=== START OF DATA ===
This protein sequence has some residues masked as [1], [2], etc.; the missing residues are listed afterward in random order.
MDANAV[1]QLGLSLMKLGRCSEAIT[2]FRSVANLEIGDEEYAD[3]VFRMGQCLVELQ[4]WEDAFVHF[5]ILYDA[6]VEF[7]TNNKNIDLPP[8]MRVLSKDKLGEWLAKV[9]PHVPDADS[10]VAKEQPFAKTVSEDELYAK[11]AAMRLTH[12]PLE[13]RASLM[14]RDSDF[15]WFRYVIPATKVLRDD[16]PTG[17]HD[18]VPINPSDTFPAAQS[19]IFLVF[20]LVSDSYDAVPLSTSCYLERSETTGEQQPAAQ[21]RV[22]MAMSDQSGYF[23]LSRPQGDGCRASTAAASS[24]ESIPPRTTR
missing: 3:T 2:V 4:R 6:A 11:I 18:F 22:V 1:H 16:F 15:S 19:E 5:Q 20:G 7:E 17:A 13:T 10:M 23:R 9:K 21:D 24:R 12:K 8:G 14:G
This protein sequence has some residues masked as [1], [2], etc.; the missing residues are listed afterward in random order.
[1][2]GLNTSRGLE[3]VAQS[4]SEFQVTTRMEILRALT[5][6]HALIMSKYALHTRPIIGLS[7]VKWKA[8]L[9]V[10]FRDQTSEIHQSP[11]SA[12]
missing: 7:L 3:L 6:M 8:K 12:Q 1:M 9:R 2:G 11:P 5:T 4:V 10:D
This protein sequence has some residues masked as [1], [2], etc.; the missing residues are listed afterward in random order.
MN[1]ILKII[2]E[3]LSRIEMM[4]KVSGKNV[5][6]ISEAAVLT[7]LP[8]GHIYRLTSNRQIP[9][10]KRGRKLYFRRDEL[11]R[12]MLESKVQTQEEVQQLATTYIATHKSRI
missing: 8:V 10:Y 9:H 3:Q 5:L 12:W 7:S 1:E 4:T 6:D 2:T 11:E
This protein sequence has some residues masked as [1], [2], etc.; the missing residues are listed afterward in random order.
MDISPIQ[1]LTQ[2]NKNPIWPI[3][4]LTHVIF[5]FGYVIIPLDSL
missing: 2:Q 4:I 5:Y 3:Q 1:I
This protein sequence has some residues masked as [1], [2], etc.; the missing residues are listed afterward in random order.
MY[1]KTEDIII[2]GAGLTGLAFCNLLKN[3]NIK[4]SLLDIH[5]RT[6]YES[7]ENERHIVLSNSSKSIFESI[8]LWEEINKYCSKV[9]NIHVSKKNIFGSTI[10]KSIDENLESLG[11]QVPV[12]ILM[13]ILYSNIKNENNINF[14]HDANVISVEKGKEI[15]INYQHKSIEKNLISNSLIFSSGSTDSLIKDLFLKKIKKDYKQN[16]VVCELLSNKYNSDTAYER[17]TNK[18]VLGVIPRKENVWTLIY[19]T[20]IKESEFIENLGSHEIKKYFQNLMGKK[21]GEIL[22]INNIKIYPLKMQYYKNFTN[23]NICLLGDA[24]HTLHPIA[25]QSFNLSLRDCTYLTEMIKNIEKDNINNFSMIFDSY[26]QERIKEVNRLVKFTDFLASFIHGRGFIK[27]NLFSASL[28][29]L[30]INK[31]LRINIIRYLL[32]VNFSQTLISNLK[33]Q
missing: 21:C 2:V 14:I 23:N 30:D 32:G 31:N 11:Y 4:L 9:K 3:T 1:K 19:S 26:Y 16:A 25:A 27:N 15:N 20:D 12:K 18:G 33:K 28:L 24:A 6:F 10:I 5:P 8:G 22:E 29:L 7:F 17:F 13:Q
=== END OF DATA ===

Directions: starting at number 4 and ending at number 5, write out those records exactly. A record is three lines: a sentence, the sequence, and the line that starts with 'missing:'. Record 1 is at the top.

This protein sequence has some residues masked as [1], [2], etc.; the missing residues are listed afterward in random order.
MDISPIQ[1]LTQ[2]NKNPIWPI[3][4]LTHVIF[5]FGYVIIPLDSL
missing: 2:Q 4:I 5:Y 3:Q 1:I
This protein sequence has some residues masked as [1], [2], etc.; the missing residues are listed afterward in random order.
MY[1]KTEDIII[2]GAGLTGLAFCNLLKN[3]NIK[4]SLLDIH[5]RT[6]YES[7]ENERHIVLSNSSKSIFESI[8]LWEEINKYCSKV[9]NIHVSKKNIFGSTI[10]KSIDENLESLG[11]QVPV[12]ILM[13]ILYSNIKNENNINF[14]HDANVISVEKGKEI[15]INYQHKSIEKNLISNSLIFSSGSTDSLIKDLFLKKIKKDYKQN[16]VVCELLSNKYNSDTAYER[17]TNK[18]VLGVIPRKENVWTLIY[19]T[20]IKESEFIENLGSHEIKKYFQNLMGKK[21]GEIL[22]INNIKIYPLKMQYYKNFTN[23]NICLLGDA[24]HTLHPIA[25]QSFNLSLRDCTYLTEMIKNIEKDNINNFSMIFDSY[26]QERIKEVNRLVKFTDFLASFIHGRGFIK[27]NLFSASL[28][29]L[30]INK[31]LRINIIRYLL[32]VNFSQTLISNLK[33]Q
missing: 21:C 2:V 14:I 23:N 30:D 32:G 31:N 11:Y 4:L 9:K 3:T 1:K 19:S 26:Y 16:A 25:A 27:N 15:N 20:D 12:K 18:G 33:K 28:L 24:A 6:F 10:I 5:P 8:G 22:E 29:L 7:F 17:F 13:Q